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Mayor-Elect London Breed stands with children at her former school, Rosa Parks Elementary School

Q&A with Mayor London Breed

07/11/18

1. What schools did you attend at SFUSD and what year did you graduate?

I attended Raphael Weill Elementary School (now Rosa Parks Elementary), Benjamin Franklin Middle School, and Galileo High School. I graduated from Galileo High School in 1992.

2. Which teachers made the biggest difference in your education, and why?

SFUSD prepared me to attend UC Davis, and later receive my Masters in Public Administration from University of San Francisco. Teachers and counselors supported and encouraged me to pursue things that I never thought were possible for me. I genuinely don’t know if I would have made it to a four-year college, much less City Hall, without their guidance.

My high school French teacher, Madame Z, went above and beyond for me. I was a Junior at Galileo, scheduled to go to the East Coast to visit historically black colleges. One day I came into Madame Z’s class crying and told her I couldn’t go on the trip because there was no money to pay for it. She pulled me aside after class the very next day.

“Pack your bags,” she said.

Madame Z’s friend Karen, a woman who had never even met me, gave my teacher a blank check and said, “London is going on that trip.”

It was my first experience seeing people who looked like me, people who could be my own peers, actually going to college. I walked those campuses and knew success was not impossible, not for them, not for me.

3. What's your favorite memory (or memories) from SFUSD?

In Junior High, I played french horn in the 8th grade advanced band. That year, the 49ers won the Superbowl and Mayor Dianne Feinstein invited the band to play at an event in celebration. Mayor Feinstein and Joe Montana were in attendance and stopped by to say thank you for playing, which was very special to me.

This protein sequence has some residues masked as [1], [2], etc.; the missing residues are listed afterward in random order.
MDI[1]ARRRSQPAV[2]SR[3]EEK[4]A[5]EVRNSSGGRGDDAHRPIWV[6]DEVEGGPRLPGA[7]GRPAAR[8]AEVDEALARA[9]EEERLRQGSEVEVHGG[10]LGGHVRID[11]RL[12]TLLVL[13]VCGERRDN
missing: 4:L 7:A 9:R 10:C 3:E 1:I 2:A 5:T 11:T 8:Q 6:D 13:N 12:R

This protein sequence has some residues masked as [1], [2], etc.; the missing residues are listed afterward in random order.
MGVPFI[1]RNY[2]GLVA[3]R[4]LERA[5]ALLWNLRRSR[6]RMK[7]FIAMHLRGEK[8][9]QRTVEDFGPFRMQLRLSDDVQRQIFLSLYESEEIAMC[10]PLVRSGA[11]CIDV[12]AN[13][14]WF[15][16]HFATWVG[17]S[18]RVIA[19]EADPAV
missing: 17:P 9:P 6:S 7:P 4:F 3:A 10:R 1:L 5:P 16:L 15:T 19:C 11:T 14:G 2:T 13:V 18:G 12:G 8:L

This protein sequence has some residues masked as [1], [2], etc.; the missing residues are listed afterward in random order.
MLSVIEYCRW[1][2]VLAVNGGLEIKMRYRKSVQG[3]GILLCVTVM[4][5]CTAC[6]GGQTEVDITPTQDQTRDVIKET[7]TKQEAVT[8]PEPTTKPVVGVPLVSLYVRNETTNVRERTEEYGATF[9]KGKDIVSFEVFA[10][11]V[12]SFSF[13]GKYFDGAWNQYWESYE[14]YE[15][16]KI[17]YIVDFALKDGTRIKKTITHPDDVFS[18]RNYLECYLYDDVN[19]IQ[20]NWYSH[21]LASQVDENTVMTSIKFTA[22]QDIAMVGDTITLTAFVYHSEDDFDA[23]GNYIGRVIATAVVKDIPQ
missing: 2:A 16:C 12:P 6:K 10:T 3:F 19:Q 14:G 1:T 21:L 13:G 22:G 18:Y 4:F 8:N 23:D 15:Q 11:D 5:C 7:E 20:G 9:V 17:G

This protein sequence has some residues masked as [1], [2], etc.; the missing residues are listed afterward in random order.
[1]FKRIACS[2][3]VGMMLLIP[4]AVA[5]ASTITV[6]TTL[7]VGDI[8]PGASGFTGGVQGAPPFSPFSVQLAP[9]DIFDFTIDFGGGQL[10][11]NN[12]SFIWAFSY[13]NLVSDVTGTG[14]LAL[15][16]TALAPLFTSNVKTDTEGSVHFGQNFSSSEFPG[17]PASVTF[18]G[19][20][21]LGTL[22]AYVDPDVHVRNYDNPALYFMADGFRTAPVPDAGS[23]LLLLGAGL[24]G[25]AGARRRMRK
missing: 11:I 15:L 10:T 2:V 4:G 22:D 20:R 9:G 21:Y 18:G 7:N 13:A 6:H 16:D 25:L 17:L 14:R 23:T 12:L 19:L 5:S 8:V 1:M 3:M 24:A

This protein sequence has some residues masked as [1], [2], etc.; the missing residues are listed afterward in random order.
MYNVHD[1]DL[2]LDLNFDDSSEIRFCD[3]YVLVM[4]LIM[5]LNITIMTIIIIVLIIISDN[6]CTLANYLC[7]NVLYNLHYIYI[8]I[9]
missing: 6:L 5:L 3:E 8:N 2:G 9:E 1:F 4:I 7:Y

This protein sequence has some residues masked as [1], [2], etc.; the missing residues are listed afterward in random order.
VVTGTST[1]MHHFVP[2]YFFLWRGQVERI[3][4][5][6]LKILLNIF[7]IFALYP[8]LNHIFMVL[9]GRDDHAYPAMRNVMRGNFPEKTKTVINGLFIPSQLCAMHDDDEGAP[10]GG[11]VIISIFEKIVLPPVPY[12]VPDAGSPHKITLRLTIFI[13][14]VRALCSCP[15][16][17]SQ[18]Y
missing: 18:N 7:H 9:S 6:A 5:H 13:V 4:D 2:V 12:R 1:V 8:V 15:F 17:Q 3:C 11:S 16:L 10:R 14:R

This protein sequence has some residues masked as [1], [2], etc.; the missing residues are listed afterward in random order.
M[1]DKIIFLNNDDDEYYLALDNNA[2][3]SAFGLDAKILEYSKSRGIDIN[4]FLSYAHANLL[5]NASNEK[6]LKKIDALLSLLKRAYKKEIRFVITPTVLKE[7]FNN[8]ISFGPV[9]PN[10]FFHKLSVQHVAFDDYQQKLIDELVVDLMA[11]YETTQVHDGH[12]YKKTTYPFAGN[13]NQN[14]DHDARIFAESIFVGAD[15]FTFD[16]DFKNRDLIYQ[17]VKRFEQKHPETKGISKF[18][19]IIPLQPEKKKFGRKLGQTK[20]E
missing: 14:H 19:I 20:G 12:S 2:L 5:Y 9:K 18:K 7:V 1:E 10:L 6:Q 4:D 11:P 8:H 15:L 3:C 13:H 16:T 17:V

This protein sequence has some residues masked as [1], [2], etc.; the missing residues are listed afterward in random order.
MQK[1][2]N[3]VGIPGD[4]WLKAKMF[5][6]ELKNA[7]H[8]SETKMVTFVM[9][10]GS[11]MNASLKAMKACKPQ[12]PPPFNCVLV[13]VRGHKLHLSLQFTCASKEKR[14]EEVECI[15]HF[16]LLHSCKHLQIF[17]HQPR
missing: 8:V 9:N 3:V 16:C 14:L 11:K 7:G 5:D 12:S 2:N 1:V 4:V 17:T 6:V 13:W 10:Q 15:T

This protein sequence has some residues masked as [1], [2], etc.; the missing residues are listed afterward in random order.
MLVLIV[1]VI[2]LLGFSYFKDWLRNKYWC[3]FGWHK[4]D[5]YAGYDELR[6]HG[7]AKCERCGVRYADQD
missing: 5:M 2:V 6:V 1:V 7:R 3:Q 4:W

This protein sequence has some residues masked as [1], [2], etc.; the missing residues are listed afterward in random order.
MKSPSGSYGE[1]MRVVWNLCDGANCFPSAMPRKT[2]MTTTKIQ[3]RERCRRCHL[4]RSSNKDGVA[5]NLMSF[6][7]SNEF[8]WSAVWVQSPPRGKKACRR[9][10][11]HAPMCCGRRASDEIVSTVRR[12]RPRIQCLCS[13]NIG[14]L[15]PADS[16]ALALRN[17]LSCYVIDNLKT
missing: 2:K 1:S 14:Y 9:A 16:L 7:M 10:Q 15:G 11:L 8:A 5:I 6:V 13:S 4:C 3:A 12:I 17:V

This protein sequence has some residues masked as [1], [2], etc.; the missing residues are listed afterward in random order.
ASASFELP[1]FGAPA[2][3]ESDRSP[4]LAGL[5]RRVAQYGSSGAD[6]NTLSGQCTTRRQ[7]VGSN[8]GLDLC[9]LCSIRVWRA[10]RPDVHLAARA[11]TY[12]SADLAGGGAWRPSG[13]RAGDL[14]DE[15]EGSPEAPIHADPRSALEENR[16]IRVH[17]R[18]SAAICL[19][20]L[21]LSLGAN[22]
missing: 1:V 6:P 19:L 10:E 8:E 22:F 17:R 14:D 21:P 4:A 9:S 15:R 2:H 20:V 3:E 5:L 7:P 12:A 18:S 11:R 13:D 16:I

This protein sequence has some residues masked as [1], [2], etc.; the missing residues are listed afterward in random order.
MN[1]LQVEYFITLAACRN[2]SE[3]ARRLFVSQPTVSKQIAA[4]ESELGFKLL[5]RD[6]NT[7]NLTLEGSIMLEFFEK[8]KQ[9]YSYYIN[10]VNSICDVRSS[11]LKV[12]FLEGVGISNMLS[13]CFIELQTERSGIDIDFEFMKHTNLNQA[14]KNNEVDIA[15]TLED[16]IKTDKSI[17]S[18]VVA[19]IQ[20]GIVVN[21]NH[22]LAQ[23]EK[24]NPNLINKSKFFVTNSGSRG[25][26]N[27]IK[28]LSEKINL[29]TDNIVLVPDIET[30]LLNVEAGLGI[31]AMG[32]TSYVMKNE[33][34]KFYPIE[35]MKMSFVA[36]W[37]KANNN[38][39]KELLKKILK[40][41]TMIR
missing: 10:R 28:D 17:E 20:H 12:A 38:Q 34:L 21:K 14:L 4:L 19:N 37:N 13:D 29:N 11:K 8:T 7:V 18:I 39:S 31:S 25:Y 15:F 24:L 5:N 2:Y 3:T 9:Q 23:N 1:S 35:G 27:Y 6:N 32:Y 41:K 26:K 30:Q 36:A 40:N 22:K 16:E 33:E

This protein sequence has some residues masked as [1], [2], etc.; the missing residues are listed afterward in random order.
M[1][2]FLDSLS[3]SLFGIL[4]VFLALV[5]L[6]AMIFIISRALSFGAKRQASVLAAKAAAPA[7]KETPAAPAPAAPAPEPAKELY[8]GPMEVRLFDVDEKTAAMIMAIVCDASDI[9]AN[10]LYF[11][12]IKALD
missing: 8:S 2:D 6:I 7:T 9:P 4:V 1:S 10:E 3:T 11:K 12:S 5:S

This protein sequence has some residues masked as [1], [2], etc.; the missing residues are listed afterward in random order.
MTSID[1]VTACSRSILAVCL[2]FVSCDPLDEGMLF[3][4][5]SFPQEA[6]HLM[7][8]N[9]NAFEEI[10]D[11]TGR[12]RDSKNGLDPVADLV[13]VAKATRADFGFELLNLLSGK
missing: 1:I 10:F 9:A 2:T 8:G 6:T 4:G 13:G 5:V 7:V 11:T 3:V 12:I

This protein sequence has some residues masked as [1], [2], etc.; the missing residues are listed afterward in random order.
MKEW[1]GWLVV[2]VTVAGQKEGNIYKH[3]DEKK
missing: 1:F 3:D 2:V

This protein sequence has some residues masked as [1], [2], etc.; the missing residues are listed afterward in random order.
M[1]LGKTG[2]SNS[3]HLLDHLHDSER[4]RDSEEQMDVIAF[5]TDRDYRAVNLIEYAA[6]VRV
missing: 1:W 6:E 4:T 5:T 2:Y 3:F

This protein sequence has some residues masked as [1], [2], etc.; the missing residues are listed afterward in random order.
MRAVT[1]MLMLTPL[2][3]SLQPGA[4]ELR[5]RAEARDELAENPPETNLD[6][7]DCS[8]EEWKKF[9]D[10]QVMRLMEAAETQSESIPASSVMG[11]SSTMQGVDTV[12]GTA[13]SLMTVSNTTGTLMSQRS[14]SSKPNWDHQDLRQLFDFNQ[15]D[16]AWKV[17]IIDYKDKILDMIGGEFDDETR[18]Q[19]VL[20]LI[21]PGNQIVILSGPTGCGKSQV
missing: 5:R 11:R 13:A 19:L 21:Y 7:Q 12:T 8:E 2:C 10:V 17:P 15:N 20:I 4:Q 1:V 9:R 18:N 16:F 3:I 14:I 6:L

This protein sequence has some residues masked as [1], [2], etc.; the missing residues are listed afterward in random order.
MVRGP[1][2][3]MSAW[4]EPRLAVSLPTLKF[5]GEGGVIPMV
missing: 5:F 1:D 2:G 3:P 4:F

4. How did SFUSD prepare you for becoming Mayor of San Francisco?

I would not be where I am today were it not for the education I received from San Francisco public schools. I grew up in a San Francisco very different from what many have experienced: a place called Plaza East, notoriously one of the most dangerous public housing developments in the City. I was raised by my grandmother, and I grew up in a community ravaged by drugs and violence, held down by unemployment, and held back by neglect. Serving in public office, let alone as Mayor of San Francisco, was something that never occured to me as a possibility.

SFUSD prepared me to attend UC Davis, and later receive my Masters in Public Administration from University of San Francisco.

In addition to the core skills I learned--reading, writing, math--I learned how to think critically and how to approach new problems. As an elected official, the issues I face change every day and the decisions I make can have an impact for years to come. I need to be able to synthesize information from numerous stakeholders, understand the problems we face, and ultimately make a decision that I think is right for the people of San Francisco.

5. What advice do you have for SFUSD students today?

My first piece of advice is to work hard. Your education is the key to your future, what you learn today will provide the foundation for what is to come, whether it is college or career.

My second piece of advice is to apply yourself and try new things. When I was the Executive Director of the African-American Art & Culture Complex, we would offer paid internships to local students, which for many of them was their first paid job. I encourage you to connect with local employers, unions, and industries early on, secure an internship, apprenticeship or mentorship, and learn new things while also exploring if that field is right for you. I’d also encourage students to look into the blue collar jobs of the future; San Francisco will continue to be a center of manufacturing, building, and design.

San Francisco offers a number of job training programs through the Office of Economic and Workforce Development. When I was in High School, I participated in the Mayor’s Youth Employment and Education Program, which provided valuable experience for me at a young age and opened doors for me later in life. I’d encourage you to apply for these opportunities.

Finally, give back to the community. Find something that you enjoy doing, whether it is volunteering at a local charity, serving as a mentor for younger students, or whatever else you find rewarding, and commit to doing it on a consistent basis. You’ll find that helping others can be rewarding in and of itself.